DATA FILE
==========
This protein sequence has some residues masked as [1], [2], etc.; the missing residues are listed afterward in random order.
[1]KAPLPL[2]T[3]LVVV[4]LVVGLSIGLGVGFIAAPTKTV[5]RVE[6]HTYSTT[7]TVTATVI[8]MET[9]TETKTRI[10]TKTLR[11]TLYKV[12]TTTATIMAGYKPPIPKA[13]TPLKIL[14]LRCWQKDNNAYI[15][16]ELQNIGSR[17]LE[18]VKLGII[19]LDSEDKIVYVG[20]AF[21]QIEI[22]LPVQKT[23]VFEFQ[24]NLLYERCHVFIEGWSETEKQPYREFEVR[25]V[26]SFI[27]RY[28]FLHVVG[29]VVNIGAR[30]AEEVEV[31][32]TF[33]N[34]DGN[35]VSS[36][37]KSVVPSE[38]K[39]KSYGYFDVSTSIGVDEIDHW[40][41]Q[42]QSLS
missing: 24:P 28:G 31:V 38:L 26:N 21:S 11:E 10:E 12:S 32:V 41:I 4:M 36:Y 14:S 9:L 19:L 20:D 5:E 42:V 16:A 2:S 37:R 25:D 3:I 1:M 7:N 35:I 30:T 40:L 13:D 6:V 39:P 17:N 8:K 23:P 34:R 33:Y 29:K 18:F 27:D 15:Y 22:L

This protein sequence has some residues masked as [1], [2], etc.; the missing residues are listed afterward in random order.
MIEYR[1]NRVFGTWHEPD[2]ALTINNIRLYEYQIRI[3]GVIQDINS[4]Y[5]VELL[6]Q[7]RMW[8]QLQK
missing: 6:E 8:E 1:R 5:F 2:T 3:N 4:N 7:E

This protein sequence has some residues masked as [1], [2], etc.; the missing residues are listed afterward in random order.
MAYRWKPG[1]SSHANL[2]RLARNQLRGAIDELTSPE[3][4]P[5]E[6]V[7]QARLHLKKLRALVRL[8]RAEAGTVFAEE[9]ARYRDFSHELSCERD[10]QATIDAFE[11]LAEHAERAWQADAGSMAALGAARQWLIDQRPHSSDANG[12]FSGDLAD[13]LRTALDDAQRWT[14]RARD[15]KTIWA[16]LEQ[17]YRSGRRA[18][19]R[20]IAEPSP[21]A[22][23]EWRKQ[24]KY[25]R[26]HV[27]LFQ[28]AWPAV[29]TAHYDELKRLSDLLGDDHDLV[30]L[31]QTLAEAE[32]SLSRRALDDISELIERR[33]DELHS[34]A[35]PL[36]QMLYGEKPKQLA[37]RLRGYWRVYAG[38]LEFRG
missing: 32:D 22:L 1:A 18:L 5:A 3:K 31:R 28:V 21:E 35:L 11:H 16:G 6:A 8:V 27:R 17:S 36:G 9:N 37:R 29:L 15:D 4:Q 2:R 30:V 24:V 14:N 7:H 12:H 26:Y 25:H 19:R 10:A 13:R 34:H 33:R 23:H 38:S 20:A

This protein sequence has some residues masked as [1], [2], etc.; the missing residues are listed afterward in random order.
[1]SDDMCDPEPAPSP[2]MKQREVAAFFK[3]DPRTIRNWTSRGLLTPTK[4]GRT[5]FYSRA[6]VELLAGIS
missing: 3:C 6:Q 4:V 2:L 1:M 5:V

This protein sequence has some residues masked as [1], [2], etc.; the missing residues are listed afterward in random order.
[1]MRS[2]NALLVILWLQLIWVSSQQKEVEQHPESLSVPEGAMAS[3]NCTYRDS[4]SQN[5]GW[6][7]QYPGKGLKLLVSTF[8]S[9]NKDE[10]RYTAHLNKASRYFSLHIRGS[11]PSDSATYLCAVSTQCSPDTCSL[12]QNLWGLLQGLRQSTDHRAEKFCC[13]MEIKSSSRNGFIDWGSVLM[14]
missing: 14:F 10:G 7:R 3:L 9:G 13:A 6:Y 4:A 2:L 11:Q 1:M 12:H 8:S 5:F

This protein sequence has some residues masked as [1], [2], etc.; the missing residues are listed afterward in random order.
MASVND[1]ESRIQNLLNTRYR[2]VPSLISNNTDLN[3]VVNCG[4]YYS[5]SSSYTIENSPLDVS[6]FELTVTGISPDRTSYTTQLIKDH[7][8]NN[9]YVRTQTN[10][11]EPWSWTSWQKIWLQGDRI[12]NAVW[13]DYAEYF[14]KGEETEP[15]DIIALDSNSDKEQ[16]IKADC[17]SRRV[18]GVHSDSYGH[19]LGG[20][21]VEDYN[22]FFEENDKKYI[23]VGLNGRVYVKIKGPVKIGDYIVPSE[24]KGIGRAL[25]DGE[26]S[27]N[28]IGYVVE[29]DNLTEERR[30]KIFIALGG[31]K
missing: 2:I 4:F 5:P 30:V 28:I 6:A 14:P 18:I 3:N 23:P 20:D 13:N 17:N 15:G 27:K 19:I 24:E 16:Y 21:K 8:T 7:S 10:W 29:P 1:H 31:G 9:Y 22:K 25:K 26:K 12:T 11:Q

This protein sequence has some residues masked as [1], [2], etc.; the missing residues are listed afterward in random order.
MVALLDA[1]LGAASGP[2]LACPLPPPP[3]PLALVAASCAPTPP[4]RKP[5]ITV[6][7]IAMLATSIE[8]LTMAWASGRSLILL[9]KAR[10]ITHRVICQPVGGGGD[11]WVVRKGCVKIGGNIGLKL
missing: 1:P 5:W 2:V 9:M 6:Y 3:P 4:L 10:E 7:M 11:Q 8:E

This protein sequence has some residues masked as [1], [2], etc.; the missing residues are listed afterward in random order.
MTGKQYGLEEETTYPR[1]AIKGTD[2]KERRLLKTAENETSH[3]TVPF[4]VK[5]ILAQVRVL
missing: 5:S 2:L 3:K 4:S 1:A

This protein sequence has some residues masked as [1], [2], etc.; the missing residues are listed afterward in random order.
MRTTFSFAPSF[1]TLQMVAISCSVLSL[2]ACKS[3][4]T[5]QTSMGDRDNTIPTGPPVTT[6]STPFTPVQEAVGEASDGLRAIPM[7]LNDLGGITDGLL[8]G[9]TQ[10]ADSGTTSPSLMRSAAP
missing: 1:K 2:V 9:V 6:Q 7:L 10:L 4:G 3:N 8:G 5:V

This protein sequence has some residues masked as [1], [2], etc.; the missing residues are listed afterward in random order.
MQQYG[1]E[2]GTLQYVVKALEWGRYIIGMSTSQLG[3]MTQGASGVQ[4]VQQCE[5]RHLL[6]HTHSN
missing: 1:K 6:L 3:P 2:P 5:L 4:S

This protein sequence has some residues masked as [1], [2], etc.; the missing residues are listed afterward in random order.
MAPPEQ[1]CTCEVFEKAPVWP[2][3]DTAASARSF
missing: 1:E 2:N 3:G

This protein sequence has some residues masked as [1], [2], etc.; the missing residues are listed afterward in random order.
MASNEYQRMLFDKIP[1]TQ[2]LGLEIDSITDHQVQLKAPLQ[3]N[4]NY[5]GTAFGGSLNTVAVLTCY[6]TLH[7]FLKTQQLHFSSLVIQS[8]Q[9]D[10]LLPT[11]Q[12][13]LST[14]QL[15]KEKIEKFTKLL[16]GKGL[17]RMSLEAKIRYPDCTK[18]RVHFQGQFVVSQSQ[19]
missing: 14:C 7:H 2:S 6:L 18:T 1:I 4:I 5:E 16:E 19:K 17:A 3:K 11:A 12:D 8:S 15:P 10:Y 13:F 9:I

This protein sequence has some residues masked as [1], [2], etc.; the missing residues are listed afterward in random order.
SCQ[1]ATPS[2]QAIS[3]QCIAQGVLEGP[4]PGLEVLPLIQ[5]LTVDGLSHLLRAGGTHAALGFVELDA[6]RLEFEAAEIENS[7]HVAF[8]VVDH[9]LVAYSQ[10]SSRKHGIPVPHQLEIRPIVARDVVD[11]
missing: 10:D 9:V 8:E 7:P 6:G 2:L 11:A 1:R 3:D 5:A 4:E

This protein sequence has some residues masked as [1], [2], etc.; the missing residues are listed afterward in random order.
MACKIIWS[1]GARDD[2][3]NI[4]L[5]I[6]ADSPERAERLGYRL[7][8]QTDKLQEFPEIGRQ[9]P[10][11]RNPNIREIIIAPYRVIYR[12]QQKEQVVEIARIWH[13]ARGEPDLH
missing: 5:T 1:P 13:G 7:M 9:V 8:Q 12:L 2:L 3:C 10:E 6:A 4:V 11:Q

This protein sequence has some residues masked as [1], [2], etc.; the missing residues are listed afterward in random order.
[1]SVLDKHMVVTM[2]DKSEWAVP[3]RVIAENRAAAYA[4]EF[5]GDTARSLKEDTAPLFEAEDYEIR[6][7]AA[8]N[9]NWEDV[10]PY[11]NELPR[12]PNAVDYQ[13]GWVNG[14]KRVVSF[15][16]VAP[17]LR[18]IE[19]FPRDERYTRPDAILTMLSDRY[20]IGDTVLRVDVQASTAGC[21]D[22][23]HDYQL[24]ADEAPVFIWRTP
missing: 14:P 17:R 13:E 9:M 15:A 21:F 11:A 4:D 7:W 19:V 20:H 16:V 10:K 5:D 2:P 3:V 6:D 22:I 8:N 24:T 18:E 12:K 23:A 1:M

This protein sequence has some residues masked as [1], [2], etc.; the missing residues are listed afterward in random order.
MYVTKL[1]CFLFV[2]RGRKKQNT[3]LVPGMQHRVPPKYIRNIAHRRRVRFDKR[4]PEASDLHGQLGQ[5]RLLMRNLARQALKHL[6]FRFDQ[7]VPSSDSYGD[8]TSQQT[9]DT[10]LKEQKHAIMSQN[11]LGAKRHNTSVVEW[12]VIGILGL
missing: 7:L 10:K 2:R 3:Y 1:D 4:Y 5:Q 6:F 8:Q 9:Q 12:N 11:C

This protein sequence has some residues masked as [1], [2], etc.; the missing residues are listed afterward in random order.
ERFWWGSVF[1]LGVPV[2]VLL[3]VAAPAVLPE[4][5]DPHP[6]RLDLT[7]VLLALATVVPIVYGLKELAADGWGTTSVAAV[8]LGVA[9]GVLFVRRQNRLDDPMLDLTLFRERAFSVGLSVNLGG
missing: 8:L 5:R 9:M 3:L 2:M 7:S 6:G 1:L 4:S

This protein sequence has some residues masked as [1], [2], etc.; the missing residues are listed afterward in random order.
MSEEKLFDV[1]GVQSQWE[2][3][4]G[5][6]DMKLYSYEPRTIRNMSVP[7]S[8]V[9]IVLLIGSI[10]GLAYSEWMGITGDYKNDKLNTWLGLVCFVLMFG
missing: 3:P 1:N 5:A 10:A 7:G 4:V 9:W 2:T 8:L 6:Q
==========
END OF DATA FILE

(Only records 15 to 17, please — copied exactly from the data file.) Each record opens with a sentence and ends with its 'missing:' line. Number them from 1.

This protein sequence has some residues masked as [1], [2], etc.; the missing residues are listed afterward in random order.
[1]SVLDKHMVVTM[2]DKSEWAVP[3]RVIAENRAAAYA[4]EF[5]GDTARSLKEDTAPLFEAEDYEIR[6][7]AA[8]N[9]NWEDV[10]PY[11]NELPR[12]PNAVDYQ[13]GWVNG[14]KRVVSF[15][16]VAP[17]LR[18]IE[19]FPRDERYTRPDAILTMLSDRY[20]IGDTVLRVDVQASTAGC[21]D[22][23]HDYQL[24]ADEAPVFIWRTP
missing: 14:P 17:R 13:E 9:M 15:A 21:F 11:A 4:D 7:W 19:V 20:H 16:V 10:K 5:D 2:P 3:V 6:D 22:I 8:N 24:T 18:E 12:K 23:A 1:M

This protein sequence has some residues masked as [1], [2], etc.; the missing residues are listed afterward in random order.
MYVTKL[1]CFLFV[2]RGRKKQNT[3]LVPGMQHRVPPKYIRNIAHRRRVRFDKR[4]PEASDLHGQLGQ[5]RLLMRNLARQALKHL[6]FRFDQ[7]VPSSDSYGD[8]TSQQT[9]DT[10]LKEQKHAIMSQN[11]LGAKRHNTSVVEW[12]VIGILGL
missing: 7:L 10:K 2:R 3:Y 1:D 4:Y 5:Q 6:F 8:Q 9:Q 12:N 11:C

This protein sequence has some residues masked as [1], [2], etc.; the missing residues are listed afterward in random order.
ERFWWGSVF[1]LGVPV[2]VLL[3]VAAPAVLPE[4][5]DPHP[6]RLDLT[7]VLLALATVVPIVYGLKELAADGWGTTSVAAV[8]LGVA[9]GVLFVRRQNRLDDPMLDLTLFRERAFSVGLSVNLGG
missing: 8:L 5:R 9:M 3:L 2:M 7:S 6:G 1:L 4:S